Award season for Hollywood’s biggest blockbusters and the industry’s hidden gems kicked off with the 76th annual Golden Globes. While Sandra Oh and Andy Samberg held down the fort at the Beverly Hilton hotel, the fortune-telling Hollywood Foreign Press Association (HFPA) managed to sneak in shockers during the night.
While some of those surprises were head-scratchers, last weekend’s Critics’ Choice Awards either added fuel to the fire or extinguished any doubts about awards down the road.
Glenn Close: It seemed like every arrow was pointing toward Lady Gaga to grace the stage for her second Golden Globe as an actress, but the HFPA had other plans.
The red carpet shows raved about Lady Gaga’s performance in “A Star is Born,” but didn’t consider Close’s worthiness on screen.
While Lady Gaga’s performance is the most well-known from the group, considering that the film had the most commercial success of the Critics’ Choice nominations, Close was able to remind both the press and critics with “The Wife” that she shouldn’t be underestimated.
Because of her puzzling underdog status heading into award season, Close is one of the biggest winners for stunning the naysayers.
“Roma”: The visual artistry that trickles through the screen in Netflix’s “Roma” warrants the praise it has been receiving, as it uses captivating storytelling to illustrate the political and societal struggles of women in Mexico during the 1970s.
Alfonso Cuarón frames the personal battles of his mother and housekeeper in an unusual perspective — by making the audience feel like they are in the scene, rather than watching a performance.
The black-and-white film has racked up six awards (Best Director, Best Foreign Language movie, Best Picture) between the Golden Globes and Critics Choice, and will only add to the collection over the next month.
Cuarón will without a doubt continue the trend of Mexican-born directors winning big at the Oscars.
Christian Bale: Disappearing into the role of former Vice President Dick Cheney, Bale is unrecognizable in “Vice.” From the get-go, Bale was going to be a front-runner in the Best Actor category. When it comes to method acting, he’s the male version of Meryl Streep.
As the categories narrow down approaching the Oscars, it’ll be the battle between Bale and Rami Malek (“Bohemian Rhapsody”) for best performance by a leading actor.
But Bale will come out on top, since his portrayal of a deeply flawed and deeply polarizing person captivated audiences.
“The Marvelous Mrs. Maisel”: The foul-mouthed stand-up comedian will have new material next season after getting snubbed by the HFPA in the Best TV series – Musical or Comedy category.
While the critics did award the Amazon Prime series for Best Comedy Series, it’s hard to understand how the HFPA bypassed the grit, humor and whimsical narrative for anything else.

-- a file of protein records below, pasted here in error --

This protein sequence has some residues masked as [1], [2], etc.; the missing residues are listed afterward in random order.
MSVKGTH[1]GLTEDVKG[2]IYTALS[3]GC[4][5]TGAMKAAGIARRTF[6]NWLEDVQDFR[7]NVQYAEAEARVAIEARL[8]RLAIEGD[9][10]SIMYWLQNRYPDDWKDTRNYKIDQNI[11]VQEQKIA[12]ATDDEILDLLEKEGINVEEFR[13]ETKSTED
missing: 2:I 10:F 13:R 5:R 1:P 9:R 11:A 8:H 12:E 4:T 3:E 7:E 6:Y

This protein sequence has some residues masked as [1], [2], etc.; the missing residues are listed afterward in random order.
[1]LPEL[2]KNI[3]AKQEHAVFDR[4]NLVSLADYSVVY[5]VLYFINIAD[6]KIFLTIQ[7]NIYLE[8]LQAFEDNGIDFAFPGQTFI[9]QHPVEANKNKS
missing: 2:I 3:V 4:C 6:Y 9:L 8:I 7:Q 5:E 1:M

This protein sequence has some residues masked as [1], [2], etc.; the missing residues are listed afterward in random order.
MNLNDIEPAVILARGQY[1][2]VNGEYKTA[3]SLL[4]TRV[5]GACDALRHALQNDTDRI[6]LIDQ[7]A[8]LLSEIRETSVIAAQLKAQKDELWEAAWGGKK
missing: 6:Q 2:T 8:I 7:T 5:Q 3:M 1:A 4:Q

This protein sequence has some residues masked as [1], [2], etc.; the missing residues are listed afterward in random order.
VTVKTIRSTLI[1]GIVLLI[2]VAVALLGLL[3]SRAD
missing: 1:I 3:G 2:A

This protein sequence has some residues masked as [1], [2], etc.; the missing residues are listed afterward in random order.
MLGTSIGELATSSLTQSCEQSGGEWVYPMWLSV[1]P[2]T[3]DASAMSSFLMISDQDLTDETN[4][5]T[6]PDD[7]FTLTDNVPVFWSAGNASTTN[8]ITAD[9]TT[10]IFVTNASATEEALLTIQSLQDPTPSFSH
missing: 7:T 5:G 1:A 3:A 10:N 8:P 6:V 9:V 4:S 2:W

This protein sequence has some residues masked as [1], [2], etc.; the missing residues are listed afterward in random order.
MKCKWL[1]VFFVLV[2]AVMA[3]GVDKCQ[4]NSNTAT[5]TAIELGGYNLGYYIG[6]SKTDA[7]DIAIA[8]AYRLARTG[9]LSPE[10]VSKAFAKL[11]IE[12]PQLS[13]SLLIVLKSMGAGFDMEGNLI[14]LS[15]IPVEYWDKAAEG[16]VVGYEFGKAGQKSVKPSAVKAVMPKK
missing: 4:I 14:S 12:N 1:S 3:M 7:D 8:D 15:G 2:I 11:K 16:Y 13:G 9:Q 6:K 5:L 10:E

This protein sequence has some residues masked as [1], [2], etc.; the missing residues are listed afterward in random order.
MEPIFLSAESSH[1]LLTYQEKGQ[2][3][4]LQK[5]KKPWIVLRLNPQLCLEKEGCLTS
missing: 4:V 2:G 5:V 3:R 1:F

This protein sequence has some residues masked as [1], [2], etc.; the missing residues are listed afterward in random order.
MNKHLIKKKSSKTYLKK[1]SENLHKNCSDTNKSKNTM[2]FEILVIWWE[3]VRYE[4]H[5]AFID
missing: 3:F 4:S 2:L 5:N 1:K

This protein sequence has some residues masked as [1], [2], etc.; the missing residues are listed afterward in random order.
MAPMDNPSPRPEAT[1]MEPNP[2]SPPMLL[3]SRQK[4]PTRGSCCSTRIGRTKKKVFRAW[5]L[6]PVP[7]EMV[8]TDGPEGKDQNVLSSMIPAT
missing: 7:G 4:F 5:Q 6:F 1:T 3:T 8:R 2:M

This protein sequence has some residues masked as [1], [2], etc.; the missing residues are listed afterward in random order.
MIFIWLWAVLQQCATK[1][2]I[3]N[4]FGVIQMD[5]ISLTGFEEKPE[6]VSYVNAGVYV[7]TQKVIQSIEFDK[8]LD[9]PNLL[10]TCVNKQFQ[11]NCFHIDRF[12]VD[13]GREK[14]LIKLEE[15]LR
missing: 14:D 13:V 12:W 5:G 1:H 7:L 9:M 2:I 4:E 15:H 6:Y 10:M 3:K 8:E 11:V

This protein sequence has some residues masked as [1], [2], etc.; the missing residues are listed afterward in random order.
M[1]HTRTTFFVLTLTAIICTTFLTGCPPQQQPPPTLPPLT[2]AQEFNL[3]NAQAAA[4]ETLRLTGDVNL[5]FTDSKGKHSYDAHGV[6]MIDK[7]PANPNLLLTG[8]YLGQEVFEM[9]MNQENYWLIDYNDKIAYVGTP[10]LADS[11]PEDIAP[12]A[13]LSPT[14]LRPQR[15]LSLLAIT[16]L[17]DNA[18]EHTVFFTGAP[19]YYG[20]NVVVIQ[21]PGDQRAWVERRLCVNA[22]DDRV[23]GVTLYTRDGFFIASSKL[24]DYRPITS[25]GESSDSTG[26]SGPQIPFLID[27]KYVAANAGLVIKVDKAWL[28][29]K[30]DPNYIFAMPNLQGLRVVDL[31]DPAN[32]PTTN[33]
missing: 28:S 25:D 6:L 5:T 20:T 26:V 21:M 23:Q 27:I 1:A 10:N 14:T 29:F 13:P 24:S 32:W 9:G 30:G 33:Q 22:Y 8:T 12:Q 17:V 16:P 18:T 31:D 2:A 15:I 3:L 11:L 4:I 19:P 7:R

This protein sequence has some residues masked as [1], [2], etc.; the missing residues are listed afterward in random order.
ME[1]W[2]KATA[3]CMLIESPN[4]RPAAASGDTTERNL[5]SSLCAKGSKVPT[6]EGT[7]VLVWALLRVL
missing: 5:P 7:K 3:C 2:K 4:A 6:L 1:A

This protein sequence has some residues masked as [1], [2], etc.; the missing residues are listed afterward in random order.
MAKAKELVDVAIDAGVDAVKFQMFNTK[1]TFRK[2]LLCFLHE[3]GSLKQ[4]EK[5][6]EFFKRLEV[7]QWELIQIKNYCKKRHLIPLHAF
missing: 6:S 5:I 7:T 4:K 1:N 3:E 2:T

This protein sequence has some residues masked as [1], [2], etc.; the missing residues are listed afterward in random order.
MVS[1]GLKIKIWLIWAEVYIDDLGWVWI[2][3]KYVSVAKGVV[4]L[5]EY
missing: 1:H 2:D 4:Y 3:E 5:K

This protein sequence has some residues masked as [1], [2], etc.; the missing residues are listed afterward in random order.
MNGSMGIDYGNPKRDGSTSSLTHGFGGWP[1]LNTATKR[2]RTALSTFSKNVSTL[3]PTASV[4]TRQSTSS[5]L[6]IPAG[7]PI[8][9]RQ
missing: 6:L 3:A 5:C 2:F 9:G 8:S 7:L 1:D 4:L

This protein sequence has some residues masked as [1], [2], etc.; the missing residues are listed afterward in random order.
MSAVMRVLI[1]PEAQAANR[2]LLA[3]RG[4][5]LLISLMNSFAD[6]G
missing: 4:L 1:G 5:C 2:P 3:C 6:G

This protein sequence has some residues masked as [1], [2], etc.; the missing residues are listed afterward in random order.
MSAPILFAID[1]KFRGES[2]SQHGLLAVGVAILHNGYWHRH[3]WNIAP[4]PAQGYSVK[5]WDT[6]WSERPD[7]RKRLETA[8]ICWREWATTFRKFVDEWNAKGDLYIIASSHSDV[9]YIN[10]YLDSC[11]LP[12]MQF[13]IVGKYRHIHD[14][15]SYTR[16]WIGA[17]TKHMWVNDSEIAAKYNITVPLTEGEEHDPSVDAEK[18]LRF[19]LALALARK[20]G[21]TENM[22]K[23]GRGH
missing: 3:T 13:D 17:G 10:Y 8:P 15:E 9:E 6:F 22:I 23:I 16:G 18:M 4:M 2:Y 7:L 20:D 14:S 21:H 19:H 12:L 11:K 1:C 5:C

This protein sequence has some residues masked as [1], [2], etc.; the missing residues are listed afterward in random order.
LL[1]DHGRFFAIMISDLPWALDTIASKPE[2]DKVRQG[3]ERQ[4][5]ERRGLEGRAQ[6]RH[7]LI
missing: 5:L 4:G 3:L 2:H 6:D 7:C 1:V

Alex Borstein: If Rachel Brosnahan won for Best Actress as the titular character in “Mrs. Maisel,” Borstein deserved an award for Best Supporting Actress. Although she was stealing the spotlight rather than supporting anyone in it, Borstein was served justice at the Critics’ Choice Awards.
The HFPA went 1-3 with “Mrs. Maisel,” but maybe the cosmopolitans and champagne hit a lot sooner than voting members anticipated.
“All The Stars” (“Black Panther”): The commercial success of Kendrick Lamar and SZA’s collaboration didn’t seal an entertainment award for one of the best songs in one of the best albums in 2018. The African beats coupled with hip-hop rhythm and pensive lyrics don’t fit the mold of classical or musical theater.
The Golden Globes had a chance to welcome a new breed of music that can be stereotyped in the entertainment world, but opted for Lady Gaga’s “Shallow” in “A Star is Born.”
Lamar, a Pulitzer Prize winner, deserved better.
“Spider-Man: Into the Spider-Verse” (Best Animated Film): With a relatively short time in theaters (released nationwide on Dec. 14), the different variations of the web-slinger wrapped itself around audiences and critics. Being the seventh Spider-Man film since 2002, it finally felt like a comic book came to life.
The other films in the category are forgettable, so much so that a Google search was needed to remember the plots. A superhero film receiving award recognition that isn’t for visual effects or sound mixing seems to be rare, but Sony’s spider-people may soon change that narrative as the most coveted awards approach.
Two sets of ties: Indecisiveness isn’t appealing, it’s a cop out. Close and Lady Gaga tied for Best Actress in a Motion Picture, while Amy Adams and Patricia Arquette tied for Best Actress in a movie made for TV or limited series. Both ties occured at the Critics’ Choice Awards and neither one of the ties was justified.
Now, the euphoria of winning an award is shined on the tie rather than the performance. For a group known as being knit-picky, it’s head-scratching why they couldn’t decide which performance was better than the other.
Sandra Oh: Paging Doctor Yang, “Killing Eve” isn’t dead. Since last accepting an award in 2006 for her performance in “Grey’s Anatomy,” Oh has upstaged some of Hollywood’s biggest heavy hitters this award season.
As one of the lesser-known shows among the bunch, the eight-episode performance was the underdog to Elisabeth Moss (“The Handmaid’s Tales”), Julia Roberts (“Homecoming”) and Elizabeth Olsen (“Sorry for Your Loss”). “Killing Eve” is a sneaky nail-biter and Oh’s performance is breathlessly gut-wrenching.
Up next is the Screen Actors Guild Awards on Jan. 27, and it will either further cement award-winning pathways to the Oscars, or create speed bumps in tension-ridden categories.